Earlier this year when I was out filming, something embarrassing happened. One of my buttons popped off just before the VIP arrived! My big belly had had enough of my tight shirt.
This was clearly a sign for me to do something about my weight. I used to weigh 82kg, but had lost 15kg through my Basic Military Training. So I was confident I could do something about my current 79.5kg weight.
My PIONEER colleagues persuaded me to sign up for the IPPT Preparatory Programme or IPT, a voluntary fitness programme for Operationally Ready National Servicemen (NSmen).
Measuring my height and weight to determine my BMI during the first session of IPT.
In July, I went for my first session at the Kranji Fitness Conditioning Centre (FCC), located near my home in Keat Hong. The fitness trainers from Certis Cisco took my height and weight, and put me through an IPPT to determine my level of fitness.
Needless to say, I failed the IPPT badly, clocking over 21 minutes for the 2.4km run. My Body Mass Index (BMI) was 27.5, so I was considered obese for my height. According to the Health Promotion Board, a BMI value of 23 and above means that you are outside of the healthy weight range.
I was given a Personal Performance Target (PPT) of 27, which means I would be deemed to have met the annual IPPT requirement if my BMI dropped to 27 or below.
When you "in-pro" at the FCC, you can choose from different IPT programmes such as IPPT-specific, sports-based, or weight loss.
It was great to know that NSmen could choose a suitable IPT programme that meets their needs. I felt that those who were extremely overweight would not be able to cope with intense IPPT-specific training, which might discourage them.
I tried the weight-loss programme for a start. The fitness trainers taught us simple exercises such as push-ups, sit-ups and burpees. We had to do them at a fast pace, with little rest in between each set. I was breathless at the end of the 75-minute IPT session. My muscles (and even my fats) were all aching!
A good sport
For my next session, also at Kranji FCC, I joined the sports-based programme. One of the instructors said that I was fitter than I thought, and encouraged me to go for more intense training.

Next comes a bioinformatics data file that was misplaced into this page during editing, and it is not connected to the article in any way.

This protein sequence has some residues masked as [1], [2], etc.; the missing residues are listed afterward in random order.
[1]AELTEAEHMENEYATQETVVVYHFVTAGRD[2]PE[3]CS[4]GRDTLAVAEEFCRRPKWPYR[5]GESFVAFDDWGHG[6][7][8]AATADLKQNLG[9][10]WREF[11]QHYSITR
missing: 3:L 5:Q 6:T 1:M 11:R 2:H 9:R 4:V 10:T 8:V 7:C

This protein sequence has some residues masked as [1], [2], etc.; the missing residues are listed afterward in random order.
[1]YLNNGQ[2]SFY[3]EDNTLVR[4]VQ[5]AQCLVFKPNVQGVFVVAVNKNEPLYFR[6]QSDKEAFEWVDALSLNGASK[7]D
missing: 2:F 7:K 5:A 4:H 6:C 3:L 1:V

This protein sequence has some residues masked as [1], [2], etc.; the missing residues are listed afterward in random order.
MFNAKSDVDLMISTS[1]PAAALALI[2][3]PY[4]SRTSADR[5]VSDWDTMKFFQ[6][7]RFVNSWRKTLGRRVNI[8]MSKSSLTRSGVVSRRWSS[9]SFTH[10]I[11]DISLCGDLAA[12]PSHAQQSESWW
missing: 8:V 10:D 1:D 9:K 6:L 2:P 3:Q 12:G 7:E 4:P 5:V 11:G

The sport of the day was soccer. My teammates were really happy, like kids playing soccer at the void deck in the good old days.
The eight-a-side game in the multi-purpose hall lasted for about 40 minutes. Chasing after a ball was somewhat like a series of interval runs to help improve my 2.4km run.
The highlight of my IPT was doing yoga at Promontory@Marina, one of the venues for the IPT-in-the-Park programme.
The city landscape scenery was spectacular, a refreshing change from the dull environment of military camps. A fellow NSman told me he came here for his IPT because his workplace was nearby.
Getting to do yoga was pretty cool, but stretching in funny, awkward poses was pure torture for me. My legs cramped when I tried to do a split. My body was not flexible, and I was already exhausted by the fartlek runs (periods of fast running mixed with slow running) and calisthenics exercises earlier.
The instructor explained that doing yoga would help to stretch our muscles, and improve our flexibility.
After eight sessions of IPT in over two months and some training on my own, I lost over 3kg, and brought my BMI down to 26.4. I had passed the IPT and felt confident enough to ace my IPPT. I eventually got a Pass with Incentive, and shaved almost nine minutes off my 2.4km run timing!
IPT today is a lot more fun. You get to play sports, and even take part in kickboxing or mixed martial arts fighting. It's also a lot more convenient, with the various FCCs and parks across the island.
I am not the kind of person who would train on my own regularly, so going for IPT really helped. When the instructors gave me a goal, I would "suck thumb" and just do it.
But ultimately, fitness is a personal responsibility. Unless I start to cut down on my heavy breakfast (usually two pieces of sugar-coated prata and an Oreo milkshake), I think my tummy is here to stay!